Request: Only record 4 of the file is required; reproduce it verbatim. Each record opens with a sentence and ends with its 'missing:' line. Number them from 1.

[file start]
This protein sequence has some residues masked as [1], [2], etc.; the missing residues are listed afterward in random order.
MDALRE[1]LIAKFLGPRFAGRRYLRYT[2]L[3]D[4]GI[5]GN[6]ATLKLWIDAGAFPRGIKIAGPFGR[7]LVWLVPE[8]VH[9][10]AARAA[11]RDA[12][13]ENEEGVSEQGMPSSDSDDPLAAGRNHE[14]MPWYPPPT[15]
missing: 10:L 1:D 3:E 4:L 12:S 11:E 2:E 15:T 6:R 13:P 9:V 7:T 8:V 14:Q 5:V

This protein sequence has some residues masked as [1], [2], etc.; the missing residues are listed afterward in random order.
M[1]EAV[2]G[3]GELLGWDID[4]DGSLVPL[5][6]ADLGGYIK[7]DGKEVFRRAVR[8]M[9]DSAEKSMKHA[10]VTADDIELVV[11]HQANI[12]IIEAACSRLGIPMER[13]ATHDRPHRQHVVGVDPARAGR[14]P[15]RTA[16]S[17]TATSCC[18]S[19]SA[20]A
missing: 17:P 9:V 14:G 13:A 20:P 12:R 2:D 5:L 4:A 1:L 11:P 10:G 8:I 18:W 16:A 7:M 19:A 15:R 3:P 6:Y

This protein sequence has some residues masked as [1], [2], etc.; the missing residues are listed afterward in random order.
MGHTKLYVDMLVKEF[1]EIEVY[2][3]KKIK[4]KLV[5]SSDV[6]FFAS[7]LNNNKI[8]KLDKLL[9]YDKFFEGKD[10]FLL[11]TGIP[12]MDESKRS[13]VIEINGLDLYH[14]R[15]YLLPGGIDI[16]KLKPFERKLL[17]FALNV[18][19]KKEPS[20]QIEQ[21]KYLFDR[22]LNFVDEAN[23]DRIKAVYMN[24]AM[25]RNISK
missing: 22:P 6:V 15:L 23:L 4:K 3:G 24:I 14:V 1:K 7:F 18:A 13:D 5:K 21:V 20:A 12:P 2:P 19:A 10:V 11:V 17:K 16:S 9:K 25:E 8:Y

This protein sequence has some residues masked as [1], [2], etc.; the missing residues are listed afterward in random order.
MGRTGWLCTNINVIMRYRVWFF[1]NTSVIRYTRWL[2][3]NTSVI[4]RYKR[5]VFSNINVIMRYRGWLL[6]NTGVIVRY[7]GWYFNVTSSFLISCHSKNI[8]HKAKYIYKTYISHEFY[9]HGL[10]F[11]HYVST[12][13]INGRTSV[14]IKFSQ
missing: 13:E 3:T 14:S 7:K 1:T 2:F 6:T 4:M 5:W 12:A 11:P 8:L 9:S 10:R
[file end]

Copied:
This protein sequence has some residues masked as [1], [2], etc.; the missing residues are listed afterward in random order.
MGRTGWLCTNINVIMRYRVWFF[1]NTSVIRYTRWL[2][3]NTSVI[4]RYKR[5]VFSNINVIMRYRGWLL[6]NTGVIVRY[7]GWYFNVTSSFLISCHSKNI[8]HKAKYIYKTYISHEFY[9]HGL[10]F[11]HYVST[12][13]INGRTSV[14]IKFSQ
missing: 13:E 3:T 14:S 7:K 1:T 2:F 6:T 4:M 5:W 12:A 11:P 8:L 9:S 10:R